What the Bubble Got Right

A beautiful article by Paul Graham: What the Bubble Got Right. It is a good analysis of the dot-com era. I totally agree with the analysis too! People tend to overestimate the impact of technology over the short term, but underestimate it over the longer term. The dot-com bubble was proof of that. It is not so much that the new economy was a sham… but rather that the new economy will take a bit more than 2 years to settle… Here’s the conclusion of this beautiful article:

When one looks over these trends, is there any overall theme? There does seem to be: that in the coming century, good ideas will count for more. That 26 year olds with good ideas will increasingly have an edge over 50 year olds with powerful connections. That doing good work will matter more than dressing up– or advertising, which is the same thing for companies. That people will be rewarded a bit more in proportion to the value of what they create.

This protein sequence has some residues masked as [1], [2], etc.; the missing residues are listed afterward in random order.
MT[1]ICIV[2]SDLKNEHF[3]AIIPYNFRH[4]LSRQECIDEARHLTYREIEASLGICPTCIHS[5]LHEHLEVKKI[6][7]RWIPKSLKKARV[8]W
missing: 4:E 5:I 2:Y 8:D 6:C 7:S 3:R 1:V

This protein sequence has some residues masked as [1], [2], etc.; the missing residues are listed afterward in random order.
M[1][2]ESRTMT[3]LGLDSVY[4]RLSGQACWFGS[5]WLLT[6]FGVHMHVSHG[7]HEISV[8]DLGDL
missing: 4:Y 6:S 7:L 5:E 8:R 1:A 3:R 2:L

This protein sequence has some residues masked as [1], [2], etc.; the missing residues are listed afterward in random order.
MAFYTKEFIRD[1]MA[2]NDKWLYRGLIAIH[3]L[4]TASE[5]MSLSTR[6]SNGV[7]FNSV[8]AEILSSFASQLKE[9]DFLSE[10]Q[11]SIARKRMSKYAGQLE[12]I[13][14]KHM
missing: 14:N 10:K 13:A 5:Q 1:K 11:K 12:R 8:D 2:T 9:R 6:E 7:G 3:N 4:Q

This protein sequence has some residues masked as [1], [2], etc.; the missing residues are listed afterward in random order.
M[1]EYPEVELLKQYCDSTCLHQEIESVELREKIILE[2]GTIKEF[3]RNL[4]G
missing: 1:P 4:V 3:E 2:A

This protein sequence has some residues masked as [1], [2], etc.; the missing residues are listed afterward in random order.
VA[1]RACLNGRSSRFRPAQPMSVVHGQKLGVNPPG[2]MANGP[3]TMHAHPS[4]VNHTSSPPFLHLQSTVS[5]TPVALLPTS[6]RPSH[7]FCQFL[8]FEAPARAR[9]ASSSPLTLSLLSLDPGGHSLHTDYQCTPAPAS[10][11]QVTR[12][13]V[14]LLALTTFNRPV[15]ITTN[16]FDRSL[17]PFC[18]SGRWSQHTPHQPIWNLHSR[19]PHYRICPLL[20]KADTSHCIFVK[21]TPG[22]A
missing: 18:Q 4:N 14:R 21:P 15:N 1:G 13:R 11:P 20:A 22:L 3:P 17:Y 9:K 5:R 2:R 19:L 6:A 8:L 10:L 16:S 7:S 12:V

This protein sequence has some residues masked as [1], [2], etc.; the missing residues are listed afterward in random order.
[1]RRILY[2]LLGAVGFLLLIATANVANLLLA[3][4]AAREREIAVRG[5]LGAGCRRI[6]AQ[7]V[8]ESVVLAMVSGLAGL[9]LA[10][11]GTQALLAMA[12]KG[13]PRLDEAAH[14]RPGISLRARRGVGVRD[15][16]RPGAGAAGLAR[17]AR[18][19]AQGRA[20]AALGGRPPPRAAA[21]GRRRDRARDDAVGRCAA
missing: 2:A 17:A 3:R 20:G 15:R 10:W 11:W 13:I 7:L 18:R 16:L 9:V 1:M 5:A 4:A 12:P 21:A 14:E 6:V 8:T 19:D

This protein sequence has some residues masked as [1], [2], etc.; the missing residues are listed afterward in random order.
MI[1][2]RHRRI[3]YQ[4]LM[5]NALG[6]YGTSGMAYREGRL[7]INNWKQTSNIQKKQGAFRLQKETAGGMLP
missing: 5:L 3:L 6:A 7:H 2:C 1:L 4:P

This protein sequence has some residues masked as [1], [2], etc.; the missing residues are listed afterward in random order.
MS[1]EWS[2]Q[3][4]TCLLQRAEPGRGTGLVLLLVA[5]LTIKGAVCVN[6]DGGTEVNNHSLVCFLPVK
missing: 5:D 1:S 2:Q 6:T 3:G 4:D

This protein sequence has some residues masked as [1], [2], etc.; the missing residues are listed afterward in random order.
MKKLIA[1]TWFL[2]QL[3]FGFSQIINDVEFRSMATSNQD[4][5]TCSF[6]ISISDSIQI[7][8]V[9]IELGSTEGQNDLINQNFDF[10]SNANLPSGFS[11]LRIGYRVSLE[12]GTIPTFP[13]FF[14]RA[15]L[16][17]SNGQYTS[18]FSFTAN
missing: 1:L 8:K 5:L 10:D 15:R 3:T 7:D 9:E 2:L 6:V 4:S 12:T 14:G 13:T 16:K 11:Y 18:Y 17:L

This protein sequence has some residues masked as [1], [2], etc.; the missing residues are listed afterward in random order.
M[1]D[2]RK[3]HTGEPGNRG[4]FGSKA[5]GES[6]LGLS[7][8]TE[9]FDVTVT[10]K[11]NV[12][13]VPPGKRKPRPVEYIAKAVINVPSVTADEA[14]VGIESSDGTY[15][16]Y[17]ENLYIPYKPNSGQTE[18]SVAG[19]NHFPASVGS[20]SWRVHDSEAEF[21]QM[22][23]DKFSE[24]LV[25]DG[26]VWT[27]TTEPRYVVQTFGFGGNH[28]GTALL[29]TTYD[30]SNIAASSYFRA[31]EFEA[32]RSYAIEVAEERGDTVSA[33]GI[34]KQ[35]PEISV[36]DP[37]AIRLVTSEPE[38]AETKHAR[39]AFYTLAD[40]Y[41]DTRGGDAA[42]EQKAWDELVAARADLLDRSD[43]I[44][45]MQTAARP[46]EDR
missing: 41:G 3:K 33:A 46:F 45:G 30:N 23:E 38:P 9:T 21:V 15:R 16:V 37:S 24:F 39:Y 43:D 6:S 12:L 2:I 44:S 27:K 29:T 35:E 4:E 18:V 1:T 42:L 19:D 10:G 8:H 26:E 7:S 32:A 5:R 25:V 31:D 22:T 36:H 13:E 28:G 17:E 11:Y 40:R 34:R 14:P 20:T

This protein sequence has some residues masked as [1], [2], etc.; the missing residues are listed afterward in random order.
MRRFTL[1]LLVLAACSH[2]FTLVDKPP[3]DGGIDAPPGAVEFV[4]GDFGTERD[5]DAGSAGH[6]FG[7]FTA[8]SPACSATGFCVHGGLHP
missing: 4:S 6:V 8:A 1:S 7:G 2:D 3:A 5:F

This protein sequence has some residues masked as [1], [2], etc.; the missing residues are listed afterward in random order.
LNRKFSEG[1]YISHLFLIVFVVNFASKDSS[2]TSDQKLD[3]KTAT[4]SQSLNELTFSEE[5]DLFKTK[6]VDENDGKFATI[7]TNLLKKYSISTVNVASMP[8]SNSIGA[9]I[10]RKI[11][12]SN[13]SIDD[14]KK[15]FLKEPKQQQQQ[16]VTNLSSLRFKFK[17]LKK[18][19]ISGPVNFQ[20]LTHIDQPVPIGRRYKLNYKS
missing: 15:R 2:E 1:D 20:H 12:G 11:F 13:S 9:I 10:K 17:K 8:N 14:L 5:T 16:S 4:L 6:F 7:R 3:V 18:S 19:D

If so, this is good news indeed. Good ideas always tend to win eventually. The problem is, it can take a very long time. It took decades for relativity to be accepted, and the greater part of a century to establish that central planning didn’t work. So even a small increase in the rate at which good ideas win would be a momentous change– big enough, probably, to justify a name like the “new economy.”

As a side-note, the mere fact that such a good article is waiting at the end of a URL, for all to see and absolutely free, should remind you of how powerful, after all, the Web really is. I was raised in an era where you needed to go buy a magazine to read such a great article. Then you’d get many bad articles, but what could you do: there were few magazines, and your choices were limited. Things have changed, they have changed tremendously.

Daniel Lemire, "What the Bubble Got Right," in Daniel Lemire's blog, September 29, 2004.

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Daniel Lemire

A computer science professor at the University of Quebec (TELUQ).

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